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UB Engineer Discovers Carbon Composite Is A Semiconductor

March 6, 1998
University At Buffalo
A University at Buffalo engineer has made the first observation of semiconducting behavior in a carbon composite material, a finding that could revolutionize the fields of "smart" structures and electronics.

SAN DIEGO, Calif. -- A University at Buffalo engineer has made the first observation of semiconducting behavior in a carbon composite material, a finding that could revolutionize the fields of "smart" structures and electronics.

The discovery lays the foundation for structural electronics, a new technology with the extraordinary potential to endow structural materials with electronic capabilities without computer chips or electrical leads.

The new technology could make possible aircraft components that are themselves huge energy-storage devices, solar cars whose body panels are capable of storing tremendous amounts of energy from sunlight and, eventually, even computers without chips.

"This is a whole new level of 'smartness' in materials," said Deborah Chung, Ph.D., professor of mechanical and aerospace engineering at UB and principal investigator. "We can use the structural material itself as the electronics." The research was presented here today (March 4, 1998) at the International Symposium on Smart Structures and Materials in San Diego.

Chung, who also is Niagara Mohawk Chair of Materials Research at UB, co-authored the paper with Shoukai Wang, a doctoral candidate in the UB Department of Mechanical and Aerospace Engineering.

Made from carbon fibers embedded in a polymer matrix, the new semiconducting material would be easier and less expensive to fabricate than traditional silicon-based electronics. Because it would spread electronic capabilities over a much larger surface area, heat dissipation -- now one of the biggest technological challenges facing electronic packaging -- would no longer be a problem.

Known for their durability and light weight, carbon composites are used primarily to manufacture aircraft parts and are being used increasingly in automotive components, bridges, machinery and sporting equipment.

Currently, optical or electronic sensors for detecting strain and deformation are embedded in carbon composites used to make aircraft parts, a process that itself can weaken significantly the structural component.

"In addition, these devices can only be embedded in certain locations, not throughout the whole component," said Chung.

"With this material, the whole piece is 'smart' and no electrical interconnection is needed," she said.

A structural electronic material also would have exceptional energy-storage potential, she added, allowing an aircraft component to act like a huge solar cell.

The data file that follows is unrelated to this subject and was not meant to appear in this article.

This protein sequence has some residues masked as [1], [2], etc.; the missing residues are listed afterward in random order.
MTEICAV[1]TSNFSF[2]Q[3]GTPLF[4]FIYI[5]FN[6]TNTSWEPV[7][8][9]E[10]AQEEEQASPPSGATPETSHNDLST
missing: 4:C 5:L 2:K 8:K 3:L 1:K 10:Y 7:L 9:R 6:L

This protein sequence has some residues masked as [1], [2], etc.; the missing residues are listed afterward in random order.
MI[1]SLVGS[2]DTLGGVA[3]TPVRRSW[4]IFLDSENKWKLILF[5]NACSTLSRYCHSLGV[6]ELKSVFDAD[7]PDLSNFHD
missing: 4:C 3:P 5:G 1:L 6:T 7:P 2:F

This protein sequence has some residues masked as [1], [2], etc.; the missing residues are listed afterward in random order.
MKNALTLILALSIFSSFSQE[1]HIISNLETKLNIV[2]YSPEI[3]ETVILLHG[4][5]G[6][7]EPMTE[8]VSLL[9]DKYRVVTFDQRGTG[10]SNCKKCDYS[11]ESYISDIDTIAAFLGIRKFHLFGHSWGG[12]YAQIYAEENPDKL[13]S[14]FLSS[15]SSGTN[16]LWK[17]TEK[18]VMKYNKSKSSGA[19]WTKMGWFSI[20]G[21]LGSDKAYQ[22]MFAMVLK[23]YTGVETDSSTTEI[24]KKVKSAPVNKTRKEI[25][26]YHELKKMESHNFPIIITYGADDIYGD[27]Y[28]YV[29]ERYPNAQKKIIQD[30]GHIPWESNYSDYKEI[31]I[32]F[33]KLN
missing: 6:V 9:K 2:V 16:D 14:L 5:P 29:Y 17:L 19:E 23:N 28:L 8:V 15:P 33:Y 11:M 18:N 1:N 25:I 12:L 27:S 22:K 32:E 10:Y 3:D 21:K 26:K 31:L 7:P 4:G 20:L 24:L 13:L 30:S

It also would make solar cars more feasible because energy could be stored throughout body panels constructed of carbon composites.

The discovery is unusual because it unites advances in two disciplines that typically don't "talk" to each other, Chung explained.

"In the semiconductor world, silicon dominates so completely that people tend not to think about other kinds of materials, especially structural materials," she said. "On the other hand, structural engineers would never think of their materials as semiconductors."

Chung, who is a materials engineer, made the discovery while examining the electrical behavior of carbon composites as a way to improve damage detection. She was focusing on how changes in temperature in composite structures could be sensed using the structural material itself.

She found that the electrical properties of the composite material changed with temperature.

"That variation in temperature is a signature of a semiconductor," she said. "But what's even more unusual about this particular material is that it is semiconducting in one direction and metallic in another," she said. "Usually, a semiconductor, like silicon, is semiconducting in all directions."

The research shows that the carbon-fiber composite, consisting of layers of carbon fibers, is semiconducting perpendicular to the plane of the junction where the fibers intersect and metallic along its horizontal plane.

The advantage of having both in one material, Chung explained, is that the metal characteristics provide a system of built-in electrical contacts and leads for the composite to which a meter can be connected.

In addition, she said, by using the fibers as a conductor and putting an insulator in between the fiber layers, a large capacitor is formed, so that energy can be stored throughout an aircraft or automotive component made of the composite.

Chung plans to focus on optoelectronic and electronic devices made from the composite.

A patent has been filed on the invention.

Story Source:

The above story is based on materials provided by University At Buffalo. Note: Materials may be edited for content and length.

Cite This Page:

University At Buffalo. "UB Engineer Discovers Carbon Composite Is A Semiconductor." ScienceDaily. ScienceDaily, 6 March 1998. <www.sciencedaily.com/releases/1998/03/980306043213.htm>.
University At Buffalo. (1998, March 6). UB Engineer Discovers Carbon Composite Is A Semiconductor. ScienceDaily. Retrieved October 2, 2014 from www.sciencedaily.com/releases/1998/03/980306043213.htm
University At Buffalo. "UB Engineer Discovers Carbon Composite Is A Semiconductor." ScienceDaily. www.sciencedaily.com/releases/1998/03/980306043213.htm (accessed October 2, 2014).

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